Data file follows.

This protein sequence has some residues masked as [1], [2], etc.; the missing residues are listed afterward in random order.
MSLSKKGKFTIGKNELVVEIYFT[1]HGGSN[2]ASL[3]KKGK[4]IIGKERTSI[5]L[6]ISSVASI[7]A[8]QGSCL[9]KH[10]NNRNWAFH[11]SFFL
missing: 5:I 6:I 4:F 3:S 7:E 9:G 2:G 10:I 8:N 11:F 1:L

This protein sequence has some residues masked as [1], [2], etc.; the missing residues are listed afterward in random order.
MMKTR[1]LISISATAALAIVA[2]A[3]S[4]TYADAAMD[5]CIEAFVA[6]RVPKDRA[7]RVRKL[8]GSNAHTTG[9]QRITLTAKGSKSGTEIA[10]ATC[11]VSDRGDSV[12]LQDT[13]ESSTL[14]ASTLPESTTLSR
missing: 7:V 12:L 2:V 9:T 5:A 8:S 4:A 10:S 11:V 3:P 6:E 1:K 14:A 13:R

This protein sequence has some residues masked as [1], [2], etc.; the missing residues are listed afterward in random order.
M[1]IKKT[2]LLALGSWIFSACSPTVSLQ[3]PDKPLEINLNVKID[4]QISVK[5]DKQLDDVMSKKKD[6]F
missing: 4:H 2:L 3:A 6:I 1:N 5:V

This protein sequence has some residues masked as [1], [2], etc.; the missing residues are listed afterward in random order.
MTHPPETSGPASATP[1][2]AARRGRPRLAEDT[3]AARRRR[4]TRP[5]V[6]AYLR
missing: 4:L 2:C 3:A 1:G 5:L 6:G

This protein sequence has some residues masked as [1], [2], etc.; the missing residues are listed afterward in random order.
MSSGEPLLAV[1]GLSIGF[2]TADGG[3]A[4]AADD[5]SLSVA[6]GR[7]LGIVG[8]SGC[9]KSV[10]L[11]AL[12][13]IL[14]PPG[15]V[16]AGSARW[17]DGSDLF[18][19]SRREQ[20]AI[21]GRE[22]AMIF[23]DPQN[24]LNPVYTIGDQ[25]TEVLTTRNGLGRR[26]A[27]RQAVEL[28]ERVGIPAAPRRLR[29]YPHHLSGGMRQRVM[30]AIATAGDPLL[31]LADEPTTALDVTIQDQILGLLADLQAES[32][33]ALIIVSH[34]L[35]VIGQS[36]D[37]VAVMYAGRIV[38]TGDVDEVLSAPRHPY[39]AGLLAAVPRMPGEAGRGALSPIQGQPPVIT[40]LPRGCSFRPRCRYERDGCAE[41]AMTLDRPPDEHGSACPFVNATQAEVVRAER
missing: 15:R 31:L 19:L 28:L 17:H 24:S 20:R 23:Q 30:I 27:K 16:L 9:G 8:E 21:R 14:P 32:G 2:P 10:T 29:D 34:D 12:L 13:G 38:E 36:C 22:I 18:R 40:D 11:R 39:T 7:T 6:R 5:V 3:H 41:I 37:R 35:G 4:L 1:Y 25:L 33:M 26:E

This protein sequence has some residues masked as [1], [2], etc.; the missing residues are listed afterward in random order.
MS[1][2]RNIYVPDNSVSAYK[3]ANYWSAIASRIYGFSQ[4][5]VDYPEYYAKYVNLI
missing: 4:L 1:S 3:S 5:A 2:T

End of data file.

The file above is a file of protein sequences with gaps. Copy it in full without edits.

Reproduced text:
This protein sequence has some residues masked as [1], [2], etc.; the missing residues are listed afterward in random order.
MSLSKKGKFTIGKNELVVEIYFT[1]HGGSN[2]ASL[3]KKGK[4]IIGKERTSI[5]L[6]ISSVASI[7]A[8]QGSCL[9]KH[10]NNRNWAFH[11]SFFL
missing: 5:I 6:I 4:F 3:S 7:E 9:G 2:G 10:I 8:N 11:F 1:L

This protein sequence has some residues masked as [1], [2], etc.; the missing residues are listed afterward in random order.
MMKTR[1]LISISATAALAIVA[2]A[3]S[4]TYADAAMD[5]CIEAFVA[6]RVPKDRA[7]RVRKL[8]GSNAHTTG[9]QRITLTAKGSKSGTEIA[10]ATC[11]VSDRGDSV[12]LQDT[13]ESSTL[14]ASTLPESTTLSR
missing: 7:V 12:L 2:V 9:T 5:A 8:S 4:A 10:S 11:V 3:P 6:E 1:K 14:A 13:R

This protein sequence has some residues masked as [1], [2], etc.; the missing residues are listed afterward in random order.
M[1]IKKT[2]LLALGSWIFSACSPTVSLQ[3]PDKPLEINLNVKID[4]QISVK[5]DKQLDDVMSKKKD[6]F
missing: 4:H 2:L 3:A 6:I 1:N 5:V

This protein sequence has some residues masked as [1], [2], etc.; the missing residues are listed afterward in random order.
MTHPPETSGPASATP[1][2]AARRGRPRLAEDT[3]AARRRR[4]TRP[5]V[6]AYLR
missing: 4:L 2:C 3:A 1:G 5:L 6:G

This protein sequence has some residues masked as [1], [2], etc.; the missing residues are listed afterward in random order.
MSSGEPLLAV[1]GLSIGF[2]TADGG[3]A[4]AADD[5]SLSVA[6]GR[7]LGIVG[8]SGC[9]KSV[10]L[11]AL[12][13]IL[14]PPG[15]V[16]AGSARW[17]DGSDLF[18][19]SRREQ[20]AI[21]GRE[22]AMIF[23]DPQN[24]LNPVYTIGDQ[25]TEVLTTRNGLGRR[26]A[27]RQAVEL[28]ERVGIPAAPRRLR[29]YPHHLSGGMRQRVM[30]AIATAGDPLL[31]LADEPTTALDVTIQDQILGLLADLQAES[32][33]ALIIVSH[34]L[35]VIGQS[36]D[37]VAVMYAGRIV[38]TGDVDEVLSAPRHPY[39]AGLLAAVPRMPGEAGRGALSPIQGQPPVIT[40]LPRGCSFRPRCRYERDGCAE[41]AMTLDRPPDEHGSACPFVNATQAEVVRAER
missing: 15:R 31:L 19:L 28:L 17:H 24:S 20:R 23:Q 30:I 27:K 16:L 9:G 8:E 21:R 14:P 32:G 2:P 10:T 29:D 34:D 12:L 13:G 38:E 36:C 22:I 18:R 40:D 11:R 39:T 7:T 6:R 5:V 3:H 41:I 37:R 35:G 4:L 1:Y 25:L 33:M 26:E

This protein sequence has some residues masked as [1], [2], etc.; the missing residues are listed afterward in random order.
MS[1][2]RNIYVPDNSVSAYK[3]ANYWSAIASRIYGFSQ[4][5]VDYPEYYAKYVNLI
missing: 4:L 1:S 3:S 5:A 2:T